3. T

    Having read the manga (I'm not by any means far, I just bought volume 1) they prety much did the first chaptr justice. I can't say this is the type of series I'd usually jump into for the heck of it but I've found the series interesting enough to want to continue. It'll be interesting seeing the stuff I haven't read yet.

  4. i

    I've rarely seen anime made in a Medieval Europe setting. 19th century England, Japan from 0 AD to 5000 AD and various fantasy world but medieval hasn't been done to many times.

    But it was cool, it was epic and it makes me want to murder Kaiji Yuki because I can't stand him throughout it. GE when you hear just another Kana Hanazawa role do you feel an irrational hatred burn in you? Because when I hear Kaiji Yuki I do. I don't feel like I'm listening to Eren but some winy brat called Shu. He has better roles but I just wish someone who had a thousand times a better range and voice like Miyano Mamoru or Okamoto Nobuhiko would do Eren instead.

    Still other than that everything else was super. Especially the fear we can see so clearly on every character, whether up close (Hannes and Armin) or far off (Eren's mom struggling in the giant's hand). It also reminds me a lot of Kaiji, another anime with really emotional highs and lows.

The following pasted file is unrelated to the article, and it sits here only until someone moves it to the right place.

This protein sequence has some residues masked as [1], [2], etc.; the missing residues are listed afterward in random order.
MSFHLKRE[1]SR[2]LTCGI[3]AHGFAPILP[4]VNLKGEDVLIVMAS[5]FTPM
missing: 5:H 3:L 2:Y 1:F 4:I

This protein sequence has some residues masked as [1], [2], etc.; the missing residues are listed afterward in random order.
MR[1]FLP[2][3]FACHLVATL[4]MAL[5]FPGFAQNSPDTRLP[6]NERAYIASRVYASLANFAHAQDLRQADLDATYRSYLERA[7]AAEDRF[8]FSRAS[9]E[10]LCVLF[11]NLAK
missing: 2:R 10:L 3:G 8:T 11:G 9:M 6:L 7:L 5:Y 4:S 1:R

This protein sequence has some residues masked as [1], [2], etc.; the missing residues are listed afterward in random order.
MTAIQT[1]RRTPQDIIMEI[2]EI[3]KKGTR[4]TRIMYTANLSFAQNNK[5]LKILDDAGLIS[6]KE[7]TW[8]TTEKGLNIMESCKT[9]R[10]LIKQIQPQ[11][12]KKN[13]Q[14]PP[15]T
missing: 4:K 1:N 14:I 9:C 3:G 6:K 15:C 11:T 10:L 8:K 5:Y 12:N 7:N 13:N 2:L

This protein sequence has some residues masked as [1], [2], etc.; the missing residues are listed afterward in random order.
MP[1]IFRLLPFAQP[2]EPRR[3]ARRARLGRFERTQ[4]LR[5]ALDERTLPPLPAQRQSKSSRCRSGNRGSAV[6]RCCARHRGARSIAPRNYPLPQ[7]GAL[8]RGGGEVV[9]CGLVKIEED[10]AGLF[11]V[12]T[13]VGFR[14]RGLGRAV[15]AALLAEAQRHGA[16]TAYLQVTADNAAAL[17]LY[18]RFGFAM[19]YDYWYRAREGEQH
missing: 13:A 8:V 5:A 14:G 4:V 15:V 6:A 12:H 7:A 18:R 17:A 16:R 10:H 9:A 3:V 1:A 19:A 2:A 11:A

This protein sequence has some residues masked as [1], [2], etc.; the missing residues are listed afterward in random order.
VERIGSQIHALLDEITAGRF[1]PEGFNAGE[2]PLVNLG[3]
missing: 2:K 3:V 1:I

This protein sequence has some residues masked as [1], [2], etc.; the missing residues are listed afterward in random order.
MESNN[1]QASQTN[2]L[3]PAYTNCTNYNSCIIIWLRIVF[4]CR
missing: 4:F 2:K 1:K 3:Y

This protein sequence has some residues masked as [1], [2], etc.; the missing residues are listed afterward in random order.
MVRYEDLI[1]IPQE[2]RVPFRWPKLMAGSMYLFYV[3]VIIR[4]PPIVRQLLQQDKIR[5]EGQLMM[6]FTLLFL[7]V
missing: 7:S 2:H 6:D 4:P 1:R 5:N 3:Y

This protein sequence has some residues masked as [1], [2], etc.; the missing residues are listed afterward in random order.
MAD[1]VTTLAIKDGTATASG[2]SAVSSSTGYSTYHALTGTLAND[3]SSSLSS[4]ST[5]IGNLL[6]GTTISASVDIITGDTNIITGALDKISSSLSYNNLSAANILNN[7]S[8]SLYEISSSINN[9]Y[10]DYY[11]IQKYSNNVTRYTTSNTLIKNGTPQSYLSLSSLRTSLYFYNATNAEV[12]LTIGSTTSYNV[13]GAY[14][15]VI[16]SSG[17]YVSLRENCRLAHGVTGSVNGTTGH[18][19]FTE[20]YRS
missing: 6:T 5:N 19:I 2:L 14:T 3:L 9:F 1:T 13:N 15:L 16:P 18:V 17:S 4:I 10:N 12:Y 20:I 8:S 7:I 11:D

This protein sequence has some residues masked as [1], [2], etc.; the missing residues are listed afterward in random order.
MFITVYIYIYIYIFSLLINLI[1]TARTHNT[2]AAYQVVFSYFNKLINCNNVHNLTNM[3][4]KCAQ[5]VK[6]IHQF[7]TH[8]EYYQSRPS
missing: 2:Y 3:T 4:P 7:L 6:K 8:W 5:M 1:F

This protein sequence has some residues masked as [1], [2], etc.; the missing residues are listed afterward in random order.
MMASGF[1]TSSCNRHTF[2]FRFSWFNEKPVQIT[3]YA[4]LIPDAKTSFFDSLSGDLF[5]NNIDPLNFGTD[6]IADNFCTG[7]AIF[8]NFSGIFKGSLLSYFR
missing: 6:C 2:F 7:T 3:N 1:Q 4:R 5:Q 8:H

5. Well, I like KanaHana a fair bit better than Kaji Yuuki, though she's certainly way overrated (ironically, my favorite of her roles returned tonight). I'm resigned to Kaji being at the center of this and have been for a while, and I'm hoping it's going to be one of those roles that's written well enough that he ends up being a neutral. I certainly didn't enjoy his performance in the premiere, but I think the strengths of this series are elsewhere, and it should be fine.

  6. G

    This series reminds me of Claymore (another great anime series). I am glad I watched this 1st episode as it blew me away with how intense it was. Looking forward to next week and beyond.

  7. l

    So it's confirmed to be a 2-cour? So roughly 22 – 26 eps, depending on schedule/holidays/etc.

    That gives me a little more hope that they'll manage something decent. Still, the manga doesn't look anywhere close to complete, and I'd be pretty surprised if they announced the author would be ending within 6 months on Manga Updates.